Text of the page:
Presentation on theme: "William Bell Scott, Iron and Coal 1861, Wallington National Trust."— Presentation transcript:
William Bell Scott, Iron and Coal 1861, Wallington National Trust
Bell Scott visited Stephenson's railway-engine works to see a locomotive wheel being forged to give him his central action. The painting as a whole is a composite showing the Tyneside industries: an Armstrong gun barrel and a shell, as well as a locomotive wheel. The scene is set in a foundry, where men are working near a furnace. Though the main scene is the making of a steel gun barrel, many details hint at progress in the Victorian era.
LOCATING ELEMENTS IN A PICTURE THE TOP PART OF THE PAINTING THE UPPER PART OF THE CANVAS THE BACKGROUND IN THE DISTANCE / BEHIND / BEYOND ON THE LEFT/ ON THE RIGHT IN THE MIDDLE IN THE MIDDLE DISTANCE / GROUND IN THE VERY CENTER OF THE PICTURE IN THE BOTTOM LEFT HAND CORNER IN THE TOP RIGHT HAND CORNER IN THE LOWER PART OF THE PICTURE IN THE FOREGROUND ON EACH SIDE OF THE VANISHING POINT LINES CONVERGE TOWARDS THE SMOKE IN THE FURNACE THE VIEWER’S GAZE IS FIRST ATTRACTED BY THE WHITE SMOKE
MEN AT WORK A HAMMER: UN MARTEAU ROLLED-UP SLEEVES: MANCHES RETROUSSEES LEATHER APRON: TABLIER EN CUIR A METALSMITH: UN FORGERON HEAVE: SOULEVER LIFT: LEVER Photograph of an iron foundry, 1906 How does the painter represent the workers? Do you think his depiction (représentation) is faithful, or true-to- life (fidèle)? Which words would you associate with this scene?
Printed material Before the industrial revolution the printing machines were still hand- operated. Koenig steam press was patented in London in Koenig and his partner sold two of their first models to The Times in 1814, capable of 1,100 impressions per hour. The first edition so printed was on November 28, This invention revolutionized the printed press and made newspapers available to a mass audience, which in turn helped spread literacy. In the bottom right-hand corner, the painter represented two printed document, namely the plan for the steam-powered locomotive engine, and an issue of a printed newspaper.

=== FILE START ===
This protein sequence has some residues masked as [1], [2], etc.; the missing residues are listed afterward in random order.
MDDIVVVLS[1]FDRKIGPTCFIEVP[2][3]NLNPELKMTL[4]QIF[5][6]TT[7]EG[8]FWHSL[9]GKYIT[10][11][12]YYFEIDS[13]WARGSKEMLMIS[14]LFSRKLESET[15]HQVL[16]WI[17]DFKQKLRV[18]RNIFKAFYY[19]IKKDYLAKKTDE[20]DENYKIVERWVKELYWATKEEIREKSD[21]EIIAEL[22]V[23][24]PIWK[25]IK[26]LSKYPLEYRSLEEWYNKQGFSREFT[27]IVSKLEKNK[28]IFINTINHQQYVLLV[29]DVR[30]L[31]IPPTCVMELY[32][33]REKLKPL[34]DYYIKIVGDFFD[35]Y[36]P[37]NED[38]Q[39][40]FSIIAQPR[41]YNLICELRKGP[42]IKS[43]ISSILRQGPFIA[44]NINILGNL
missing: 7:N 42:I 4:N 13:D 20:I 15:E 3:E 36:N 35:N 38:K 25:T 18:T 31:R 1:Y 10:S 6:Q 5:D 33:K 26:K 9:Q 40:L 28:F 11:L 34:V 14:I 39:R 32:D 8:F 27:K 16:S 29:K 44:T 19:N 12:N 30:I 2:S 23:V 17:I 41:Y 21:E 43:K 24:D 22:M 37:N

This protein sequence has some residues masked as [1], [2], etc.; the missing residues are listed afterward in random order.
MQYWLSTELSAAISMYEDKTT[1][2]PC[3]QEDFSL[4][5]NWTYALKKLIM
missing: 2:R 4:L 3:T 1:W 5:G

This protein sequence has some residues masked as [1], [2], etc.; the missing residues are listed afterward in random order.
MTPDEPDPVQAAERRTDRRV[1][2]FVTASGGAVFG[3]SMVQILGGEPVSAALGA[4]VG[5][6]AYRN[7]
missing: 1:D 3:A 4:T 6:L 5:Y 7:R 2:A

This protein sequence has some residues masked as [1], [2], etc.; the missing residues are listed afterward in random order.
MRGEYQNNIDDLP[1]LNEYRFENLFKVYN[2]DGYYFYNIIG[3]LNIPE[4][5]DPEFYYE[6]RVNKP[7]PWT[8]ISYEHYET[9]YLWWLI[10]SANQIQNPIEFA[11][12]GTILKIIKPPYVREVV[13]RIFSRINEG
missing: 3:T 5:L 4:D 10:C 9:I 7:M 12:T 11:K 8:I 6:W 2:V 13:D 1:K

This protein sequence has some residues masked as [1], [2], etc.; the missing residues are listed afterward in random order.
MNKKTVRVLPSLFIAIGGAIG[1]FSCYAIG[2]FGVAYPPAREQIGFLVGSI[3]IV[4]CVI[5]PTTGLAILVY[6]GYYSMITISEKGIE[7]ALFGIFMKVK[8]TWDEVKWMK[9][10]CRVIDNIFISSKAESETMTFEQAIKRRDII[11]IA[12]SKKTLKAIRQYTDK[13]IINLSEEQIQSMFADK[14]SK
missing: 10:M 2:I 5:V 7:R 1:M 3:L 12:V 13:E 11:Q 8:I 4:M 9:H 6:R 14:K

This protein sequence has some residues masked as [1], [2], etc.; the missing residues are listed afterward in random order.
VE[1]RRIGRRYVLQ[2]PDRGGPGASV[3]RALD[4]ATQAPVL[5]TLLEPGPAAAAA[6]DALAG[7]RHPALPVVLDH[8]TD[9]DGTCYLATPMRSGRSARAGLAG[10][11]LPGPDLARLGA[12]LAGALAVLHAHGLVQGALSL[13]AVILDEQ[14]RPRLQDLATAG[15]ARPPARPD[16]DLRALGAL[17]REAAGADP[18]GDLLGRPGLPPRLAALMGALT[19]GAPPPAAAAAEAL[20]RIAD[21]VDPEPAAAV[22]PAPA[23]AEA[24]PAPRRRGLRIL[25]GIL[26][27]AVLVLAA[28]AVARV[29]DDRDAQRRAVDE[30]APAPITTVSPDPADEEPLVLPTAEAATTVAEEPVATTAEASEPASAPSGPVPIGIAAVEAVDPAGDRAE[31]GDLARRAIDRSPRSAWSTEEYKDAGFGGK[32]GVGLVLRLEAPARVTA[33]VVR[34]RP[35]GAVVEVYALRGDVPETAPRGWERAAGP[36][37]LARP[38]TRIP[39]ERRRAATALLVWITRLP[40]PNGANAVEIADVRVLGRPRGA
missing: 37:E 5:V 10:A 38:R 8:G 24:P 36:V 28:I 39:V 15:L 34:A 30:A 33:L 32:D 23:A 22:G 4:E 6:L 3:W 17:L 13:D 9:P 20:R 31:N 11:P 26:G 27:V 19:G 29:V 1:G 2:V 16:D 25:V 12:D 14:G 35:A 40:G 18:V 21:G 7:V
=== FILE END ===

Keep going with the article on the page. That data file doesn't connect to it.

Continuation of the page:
The warves Harbour: area on the coast, protected by walls, where the ships can shelter Port: town and city with a harbour or harbour Quay: the platform in a harbour where boats come in to load or unload Quayside: the quay and the area around it Docks: part of a harbour where the goods are loaded or where ships are repaired Docklands: area around the docks Warf/ves : area where the boats can be tied and unload. A marina: a harbour with sailing boats A yatching resort: a city with a marina PulleysRopes SailsBarge Traders Merchants RetailersMaritime trade A foreman
The railway Far away in the distance, we can make out a train crossing Robert Stephenson's newly completed High Level bridge. Which changes were brought by the development of the railway? 1825: Stephenson came up with the first steam- powered locomotive 1830 : creation of the Liverpool & Manchester (L&M) railway By 1854 every town of any size in England was connected by rail. Because the distance between the rails was not the same for all the lines for want of standardization, trains made for one line could not use rails on another line, so goods would have to be unloaded and transferred to a new train of the proper gauge. This problem was not completely solved until the 1890's.